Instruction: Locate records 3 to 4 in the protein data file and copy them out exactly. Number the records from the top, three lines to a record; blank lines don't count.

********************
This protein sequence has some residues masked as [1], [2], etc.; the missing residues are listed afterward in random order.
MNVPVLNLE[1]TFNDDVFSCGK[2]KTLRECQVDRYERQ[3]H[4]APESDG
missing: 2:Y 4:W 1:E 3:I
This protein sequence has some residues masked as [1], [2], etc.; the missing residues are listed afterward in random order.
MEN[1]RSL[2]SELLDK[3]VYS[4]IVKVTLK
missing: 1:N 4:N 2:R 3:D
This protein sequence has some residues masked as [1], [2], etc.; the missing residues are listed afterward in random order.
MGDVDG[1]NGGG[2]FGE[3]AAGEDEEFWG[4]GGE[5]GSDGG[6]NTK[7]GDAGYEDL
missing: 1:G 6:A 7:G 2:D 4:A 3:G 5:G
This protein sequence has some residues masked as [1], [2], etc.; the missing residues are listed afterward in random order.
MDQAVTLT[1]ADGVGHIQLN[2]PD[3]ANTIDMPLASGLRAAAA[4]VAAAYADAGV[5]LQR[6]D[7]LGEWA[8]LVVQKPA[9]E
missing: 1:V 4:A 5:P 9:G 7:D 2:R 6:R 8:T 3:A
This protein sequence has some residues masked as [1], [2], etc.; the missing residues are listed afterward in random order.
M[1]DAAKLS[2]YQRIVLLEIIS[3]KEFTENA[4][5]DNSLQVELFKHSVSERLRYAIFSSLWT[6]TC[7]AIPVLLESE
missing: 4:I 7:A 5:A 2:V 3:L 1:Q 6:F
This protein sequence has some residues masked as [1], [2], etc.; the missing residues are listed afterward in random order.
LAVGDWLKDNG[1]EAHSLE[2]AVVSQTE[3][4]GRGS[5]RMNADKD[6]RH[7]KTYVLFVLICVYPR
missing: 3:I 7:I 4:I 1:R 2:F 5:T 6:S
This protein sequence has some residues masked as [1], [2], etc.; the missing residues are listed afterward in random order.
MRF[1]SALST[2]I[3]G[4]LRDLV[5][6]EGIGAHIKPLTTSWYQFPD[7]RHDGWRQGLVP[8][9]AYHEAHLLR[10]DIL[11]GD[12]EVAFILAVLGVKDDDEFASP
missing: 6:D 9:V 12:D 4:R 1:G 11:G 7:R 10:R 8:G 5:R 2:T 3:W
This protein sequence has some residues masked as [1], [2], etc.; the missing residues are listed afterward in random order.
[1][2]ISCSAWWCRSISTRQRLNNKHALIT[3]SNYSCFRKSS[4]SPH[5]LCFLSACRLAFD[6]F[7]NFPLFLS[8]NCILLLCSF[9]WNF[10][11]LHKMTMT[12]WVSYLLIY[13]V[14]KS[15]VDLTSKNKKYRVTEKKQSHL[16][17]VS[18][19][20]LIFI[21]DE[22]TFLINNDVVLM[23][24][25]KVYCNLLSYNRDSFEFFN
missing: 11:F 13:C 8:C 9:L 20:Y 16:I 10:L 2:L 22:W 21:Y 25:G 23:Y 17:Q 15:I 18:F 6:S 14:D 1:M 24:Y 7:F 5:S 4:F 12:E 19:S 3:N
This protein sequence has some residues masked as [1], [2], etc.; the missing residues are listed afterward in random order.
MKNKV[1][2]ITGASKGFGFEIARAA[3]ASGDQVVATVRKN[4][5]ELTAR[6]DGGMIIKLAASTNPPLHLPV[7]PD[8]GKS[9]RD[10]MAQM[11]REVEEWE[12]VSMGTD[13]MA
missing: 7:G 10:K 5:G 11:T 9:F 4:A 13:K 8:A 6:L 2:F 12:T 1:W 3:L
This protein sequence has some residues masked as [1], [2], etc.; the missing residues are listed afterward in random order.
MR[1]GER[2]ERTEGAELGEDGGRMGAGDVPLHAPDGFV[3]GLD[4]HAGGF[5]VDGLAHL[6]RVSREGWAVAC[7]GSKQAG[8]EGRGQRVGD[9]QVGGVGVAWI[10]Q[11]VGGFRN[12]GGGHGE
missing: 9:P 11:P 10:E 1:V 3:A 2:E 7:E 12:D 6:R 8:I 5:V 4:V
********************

This protein sequence has some residues masked as [1], [2], etc.; the missing residues are listed afterward in random order.
MGDVDG[1]NGGG[2]FGE[3]AAGEDEEFWG[4]GGE[5]GSDGG[6]NTK[7]GDAGYEDL
missing: 1:G 6:A 7:G 2:D 4:A 3:G 5:G
This protein sequence has some residues masked as [1], [2], etc.; the missing residues are listed afterward in random order.
MDQAVTLT[1]ADGVGHIQLN[2]PD[3]ANTIDMPLASGLRAAAA[4]VAAAYADAGV[5]LQR[6]D[7]LGEWA[8]LVVQKPA[9]E
missing: 1:V 4:A 5:P 9:G 7:D 2:R 6:R 8:T 3:A